US wheat supplies continue to decline and global wheat supplies are diminishing as well. In the US the change in ending stocks from the old crop to the new crop is a 122 million bushel decline, despite the new crop that will produce over 2 billion bushels. In line with the ending stocks and higher prices, consumption will decline by 185 million bushels.
The 2011 wheat harvest is moving north in the Great Plains and soft wheat is beginning to turn across the Cornbelt. USDA’s economists say the new crop will produce 2.058 billion bushels, down about 150 million from the prior crop. However, global production for the new crop is also down more than 5 million tons, which is a function of lower production in Europe and Canada. Nevertheless, global ending stocks a year from now will be 3 million tons higher.
USDA’s Economics Research Service has published it latest Wheat Outlook and reports the 32 million acres of winter wheat will produce 1.450 billion bushels, down 35 million from last year. Most of the decline was attributed to the drought in the Southern Plains. Hard red winter wheat production is forecast at 777 million bushels, down 241 from 2010, while soft red winter wheat production will be up 196 million bushels from last year to 434 million.
Weather was the dominant factor for wheat production this year, according to economists, who said, “34 percent of the winter wheat crop is rated good to excellent and 44 percent was rated poor to very poor. A year ago at this time, 66 percent of the winter wheat crop was rated good to excellent and only 9 percent was rated poor to very poor. The reason the 2011 winter wheat crop conditions are worse than a year ago is because of the persistent lack of moisture on the Central and Southern Plains.”
But the territory for soft wheat had more of a variety of weather, but on the whole was better they indicated, “Until recently, the conditions for most SRW States were much better than on the Plains. However, excessive moisture and flooding have sharply impacted crops in Arkansas and Missouri. The percentage of the crops in Arkansas and Missouri rated poor to very poor are 26 percent and 29 percent, respectively. Illinois, Indiana, North Carolina, and Ohio average 63 percent of their crops rating good to excellent. Conditions are even better in the Pacific Northwest. Idaho, Oregon, and Washington average 80 percent of their crops rating good to excellent.”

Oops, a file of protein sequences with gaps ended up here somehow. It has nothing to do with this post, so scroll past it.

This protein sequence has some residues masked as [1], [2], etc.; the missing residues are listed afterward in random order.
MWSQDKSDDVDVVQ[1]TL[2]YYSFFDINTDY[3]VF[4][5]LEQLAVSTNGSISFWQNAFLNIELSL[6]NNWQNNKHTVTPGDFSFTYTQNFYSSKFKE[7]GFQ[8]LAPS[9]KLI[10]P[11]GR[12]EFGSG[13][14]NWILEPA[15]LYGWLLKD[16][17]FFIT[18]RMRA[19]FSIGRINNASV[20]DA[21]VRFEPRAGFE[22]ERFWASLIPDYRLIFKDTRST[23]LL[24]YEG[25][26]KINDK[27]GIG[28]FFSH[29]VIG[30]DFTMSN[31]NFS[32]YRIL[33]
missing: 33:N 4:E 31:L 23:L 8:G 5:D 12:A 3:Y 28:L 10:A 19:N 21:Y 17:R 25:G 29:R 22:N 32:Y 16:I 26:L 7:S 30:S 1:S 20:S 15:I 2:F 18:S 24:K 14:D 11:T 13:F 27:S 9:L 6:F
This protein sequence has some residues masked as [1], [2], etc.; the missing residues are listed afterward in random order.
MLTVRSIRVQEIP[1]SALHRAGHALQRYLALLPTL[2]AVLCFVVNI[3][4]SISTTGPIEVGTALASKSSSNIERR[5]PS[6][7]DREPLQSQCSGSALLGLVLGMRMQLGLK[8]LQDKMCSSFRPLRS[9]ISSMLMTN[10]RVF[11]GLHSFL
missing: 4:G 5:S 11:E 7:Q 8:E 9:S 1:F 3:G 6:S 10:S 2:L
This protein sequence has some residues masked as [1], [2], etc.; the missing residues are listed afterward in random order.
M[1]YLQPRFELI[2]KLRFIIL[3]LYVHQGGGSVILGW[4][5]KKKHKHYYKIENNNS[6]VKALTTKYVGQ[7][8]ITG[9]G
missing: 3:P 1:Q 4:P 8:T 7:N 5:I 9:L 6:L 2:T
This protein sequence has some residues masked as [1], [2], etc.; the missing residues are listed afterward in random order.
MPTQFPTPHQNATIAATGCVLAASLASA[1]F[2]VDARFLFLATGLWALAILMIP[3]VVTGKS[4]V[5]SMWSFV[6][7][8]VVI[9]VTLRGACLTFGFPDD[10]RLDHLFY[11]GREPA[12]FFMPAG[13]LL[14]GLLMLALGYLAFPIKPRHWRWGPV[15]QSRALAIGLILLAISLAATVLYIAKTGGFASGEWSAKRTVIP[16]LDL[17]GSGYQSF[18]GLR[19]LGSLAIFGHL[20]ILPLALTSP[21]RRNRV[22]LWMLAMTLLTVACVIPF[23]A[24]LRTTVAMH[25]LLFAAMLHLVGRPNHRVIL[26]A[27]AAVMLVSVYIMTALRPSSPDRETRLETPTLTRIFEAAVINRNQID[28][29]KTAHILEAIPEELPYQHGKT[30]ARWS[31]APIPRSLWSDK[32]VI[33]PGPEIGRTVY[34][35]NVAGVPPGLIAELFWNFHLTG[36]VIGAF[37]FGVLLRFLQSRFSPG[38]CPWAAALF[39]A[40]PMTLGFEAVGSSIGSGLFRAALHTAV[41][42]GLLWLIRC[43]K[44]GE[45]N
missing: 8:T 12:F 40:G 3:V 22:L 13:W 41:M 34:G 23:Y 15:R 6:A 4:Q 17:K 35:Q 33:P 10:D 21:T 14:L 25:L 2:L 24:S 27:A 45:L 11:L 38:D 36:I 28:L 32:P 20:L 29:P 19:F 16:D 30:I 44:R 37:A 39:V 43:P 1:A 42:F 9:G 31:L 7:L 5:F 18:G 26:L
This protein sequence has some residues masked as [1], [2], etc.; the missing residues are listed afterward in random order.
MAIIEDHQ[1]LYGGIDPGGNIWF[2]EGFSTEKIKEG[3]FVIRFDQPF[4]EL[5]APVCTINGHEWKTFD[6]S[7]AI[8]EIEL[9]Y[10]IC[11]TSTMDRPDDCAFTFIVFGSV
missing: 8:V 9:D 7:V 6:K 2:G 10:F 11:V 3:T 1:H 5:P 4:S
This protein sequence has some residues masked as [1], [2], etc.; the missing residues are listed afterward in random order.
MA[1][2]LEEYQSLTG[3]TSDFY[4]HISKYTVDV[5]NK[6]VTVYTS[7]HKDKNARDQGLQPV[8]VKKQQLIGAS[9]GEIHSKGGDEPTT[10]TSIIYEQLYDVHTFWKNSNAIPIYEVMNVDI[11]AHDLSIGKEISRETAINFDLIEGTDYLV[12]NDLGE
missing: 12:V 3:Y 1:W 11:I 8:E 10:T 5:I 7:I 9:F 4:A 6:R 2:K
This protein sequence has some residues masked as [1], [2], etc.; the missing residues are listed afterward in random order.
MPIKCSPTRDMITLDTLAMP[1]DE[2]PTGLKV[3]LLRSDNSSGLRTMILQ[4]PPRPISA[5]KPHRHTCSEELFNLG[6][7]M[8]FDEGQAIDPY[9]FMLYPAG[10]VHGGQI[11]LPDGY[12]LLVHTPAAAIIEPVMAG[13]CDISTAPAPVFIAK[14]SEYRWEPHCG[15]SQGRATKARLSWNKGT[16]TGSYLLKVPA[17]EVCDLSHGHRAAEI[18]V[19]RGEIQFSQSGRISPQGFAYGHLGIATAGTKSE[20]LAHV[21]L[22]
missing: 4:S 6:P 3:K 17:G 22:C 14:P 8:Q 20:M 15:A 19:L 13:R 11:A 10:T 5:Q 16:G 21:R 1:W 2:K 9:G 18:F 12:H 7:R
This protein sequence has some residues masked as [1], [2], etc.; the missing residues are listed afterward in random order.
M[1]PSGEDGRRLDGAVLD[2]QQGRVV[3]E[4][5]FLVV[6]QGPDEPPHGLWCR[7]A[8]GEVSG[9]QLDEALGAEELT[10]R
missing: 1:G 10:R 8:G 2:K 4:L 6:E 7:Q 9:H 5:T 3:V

The wheat market was supposed to get a significant demand from the livestock industry, which was being asked to feed wheat and take the pressure off short supplies of corn. However, wheat prices were not attractive to livestock feeders. USDA is reporting a modest increase of wheat feeding, “Feed and residual use is projected at 220 million bushels, unchanged from May, but up from the 170 million bushels projected for 2010/11 as high corn prices and a rebound in SRW production is expected to encourage more summer quarter wheat feeding.” Overall wheat utilization of 2.290 billion bushels will be down from last year because of fewer exports. Exports are projected at 1.050 billion bushels, which is down 245 million bushels from last year. USDA says the change results from: (1) drought has reduced exportable supplies of HRW and (2) the expected recovery of Black Sea production from the severe drought of a year ago.
Despite the decline in exports and utilization, the lower carryout helped push the average price upward. The 2011/12 season-average farm price range is projected at a record $7.00 to $8.40 per bushel, up 20 cents on both ends of the range from May. For the old crop, the season average price was $5.70 per bushel, compared to the record of $6.78 set by the 2008-2009 crop.
Globally, foreign production will be down 5.2 million tons to 664.3 million for the 2011 crop. In the EU-27 the past spring was the driest in 25 years in wheat production areas, following a poor planting season last fall. Precipitation was only 30% of normal.
US wheat production will be down with the new crop, along with utilization and carryout, all of which will contribute to higher projected prices. Globally, production is down primarily because of dry weather in Europe and Canada, but stocks will build slightly.